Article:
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Home » 4. Jinja (Shrines) » Ritual Implements and Vestments
A straw rope hung before or around a site to demarcate sacred or pure space, such as before the inner sanctuary of a shrine, entrance to a shrine precinct, or a ritual site. Numerous orthographic character combinations are used with the reading shimenawa, including ޻("1-5-3") and ޻ ("7-5-3"), based on the number of straw threads thought to be used in braiding the rope. Other orthographies for the term include 졡and ɸ combinations which transmit the sense of a rope that "restricts" or "marks" something. shimenawa are usually made with a "left-hand" twist; individual loose stalks of straw may be allowed to hang from the rope in places, and ritual paper streamers called shide may also be draped from the rope. When shimenawa are hung before a shrine's sanctuary, the rope is normally hung with the thick end to the right. In ancient times shime were used as signs of ownership or exclusive possession, and frequently written with the character ɸ indicating a "marker." In addition to hanging ropes, ownership might also be expressed by a variety of other means, including the tying of an object to the thing possessed, or fixing a tree branch in the ground. The term shimenawa was coined based on the fact that rope (nawa) was the most commonly used method of marking.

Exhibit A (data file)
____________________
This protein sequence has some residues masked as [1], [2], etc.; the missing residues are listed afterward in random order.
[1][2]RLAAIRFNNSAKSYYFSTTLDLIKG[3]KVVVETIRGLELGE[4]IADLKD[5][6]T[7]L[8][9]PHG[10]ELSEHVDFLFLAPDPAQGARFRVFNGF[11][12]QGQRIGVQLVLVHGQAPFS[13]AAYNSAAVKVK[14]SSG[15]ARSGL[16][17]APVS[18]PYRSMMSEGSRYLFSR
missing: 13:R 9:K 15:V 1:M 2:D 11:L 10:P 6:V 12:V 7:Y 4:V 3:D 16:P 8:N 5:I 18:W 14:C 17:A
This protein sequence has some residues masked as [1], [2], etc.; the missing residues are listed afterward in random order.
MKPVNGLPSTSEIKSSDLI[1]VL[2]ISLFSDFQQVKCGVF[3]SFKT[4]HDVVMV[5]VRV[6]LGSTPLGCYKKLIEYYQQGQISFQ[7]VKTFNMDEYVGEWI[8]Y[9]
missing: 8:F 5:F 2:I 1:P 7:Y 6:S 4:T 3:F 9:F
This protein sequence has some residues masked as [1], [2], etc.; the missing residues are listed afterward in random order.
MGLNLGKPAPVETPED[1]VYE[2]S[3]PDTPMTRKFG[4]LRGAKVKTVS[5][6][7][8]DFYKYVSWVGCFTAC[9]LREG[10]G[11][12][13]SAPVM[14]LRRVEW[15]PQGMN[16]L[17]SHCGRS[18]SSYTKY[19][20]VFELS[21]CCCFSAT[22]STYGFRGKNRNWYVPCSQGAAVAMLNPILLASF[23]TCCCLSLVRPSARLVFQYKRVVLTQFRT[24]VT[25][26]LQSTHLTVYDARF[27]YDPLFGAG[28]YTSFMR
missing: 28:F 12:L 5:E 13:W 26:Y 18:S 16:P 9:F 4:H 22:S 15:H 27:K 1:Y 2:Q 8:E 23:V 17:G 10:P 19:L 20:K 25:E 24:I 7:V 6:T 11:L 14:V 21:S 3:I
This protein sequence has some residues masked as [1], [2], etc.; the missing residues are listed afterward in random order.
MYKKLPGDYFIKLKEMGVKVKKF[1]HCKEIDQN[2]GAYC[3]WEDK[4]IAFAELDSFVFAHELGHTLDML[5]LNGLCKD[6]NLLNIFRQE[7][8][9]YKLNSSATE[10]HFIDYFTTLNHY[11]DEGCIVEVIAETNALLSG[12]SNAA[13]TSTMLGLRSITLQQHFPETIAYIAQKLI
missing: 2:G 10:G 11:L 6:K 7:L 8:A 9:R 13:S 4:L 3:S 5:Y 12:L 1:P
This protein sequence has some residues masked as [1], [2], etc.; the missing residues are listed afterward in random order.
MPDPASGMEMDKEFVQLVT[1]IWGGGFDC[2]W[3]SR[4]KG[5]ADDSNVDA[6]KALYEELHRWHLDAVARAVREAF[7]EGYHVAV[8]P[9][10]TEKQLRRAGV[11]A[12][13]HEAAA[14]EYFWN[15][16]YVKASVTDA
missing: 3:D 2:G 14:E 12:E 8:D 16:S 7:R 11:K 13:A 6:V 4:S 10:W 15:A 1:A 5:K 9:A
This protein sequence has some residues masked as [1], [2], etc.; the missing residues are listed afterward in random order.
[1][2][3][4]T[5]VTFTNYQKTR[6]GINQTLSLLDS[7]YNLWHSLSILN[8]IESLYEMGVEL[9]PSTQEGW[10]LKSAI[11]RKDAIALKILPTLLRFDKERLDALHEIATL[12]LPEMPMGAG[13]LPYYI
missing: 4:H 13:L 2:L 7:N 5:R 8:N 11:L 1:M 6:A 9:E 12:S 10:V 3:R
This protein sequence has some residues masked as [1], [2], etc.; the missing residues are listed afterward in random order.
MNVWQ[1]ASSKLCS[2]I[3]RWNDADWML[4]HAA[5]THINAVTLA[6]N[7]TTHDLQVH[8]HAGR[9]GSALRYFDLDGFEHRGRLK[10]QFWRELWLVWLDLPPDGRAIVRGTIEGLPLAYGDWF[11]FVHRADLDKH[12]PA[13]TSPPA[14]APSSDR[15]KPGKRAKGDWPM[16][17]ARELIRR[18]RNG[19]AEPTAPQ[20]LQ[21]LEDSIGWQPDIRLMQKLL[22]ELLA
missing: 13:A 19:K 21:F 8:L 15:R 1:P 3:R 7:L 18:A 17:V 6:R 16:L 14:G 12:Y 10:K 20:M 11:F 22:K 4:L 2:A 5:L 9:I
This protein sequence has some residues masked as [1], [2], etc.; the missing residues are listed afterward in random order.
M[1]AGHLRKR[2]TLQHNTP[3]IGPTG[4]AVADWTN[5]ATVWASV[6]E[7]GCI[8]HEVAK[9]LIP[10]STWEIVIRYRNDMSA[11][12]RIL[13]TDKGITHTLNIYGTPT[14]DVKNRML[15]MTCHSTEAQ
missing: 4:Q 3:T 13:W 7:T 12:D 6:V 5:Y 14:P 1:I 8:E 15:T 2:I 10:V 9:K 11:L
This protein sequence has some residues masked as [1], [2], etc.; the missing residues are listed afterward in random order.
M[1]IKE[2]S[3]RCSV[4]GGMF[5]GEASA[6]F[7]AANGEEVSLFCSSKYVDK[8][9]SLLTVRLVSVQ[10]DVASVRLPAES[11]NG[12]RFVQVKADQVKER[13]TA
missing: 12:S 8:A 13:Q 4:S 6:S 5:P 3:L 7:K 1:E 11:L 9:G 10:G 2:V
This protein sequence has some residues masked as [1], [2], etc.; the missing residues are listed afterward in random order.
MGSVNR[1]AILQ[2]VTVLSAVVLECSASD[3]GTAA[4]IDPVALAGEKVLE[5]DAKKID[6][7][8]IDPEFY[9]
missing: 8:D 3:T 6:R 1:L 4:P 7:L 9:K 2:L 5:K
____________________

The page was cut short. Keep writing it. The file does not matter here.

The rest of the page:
-Motosawa Masashi
Shimenawa at Izumo Taisha

Shimane Prefecture, 2005

©Tsujimura Shinobu

Shimenawa connecting the "Wedded Rocks" (meoto-iwa) at Futami Okitama Jinja.

Mie Prefecture, 2005

©Ōsawa Kōji

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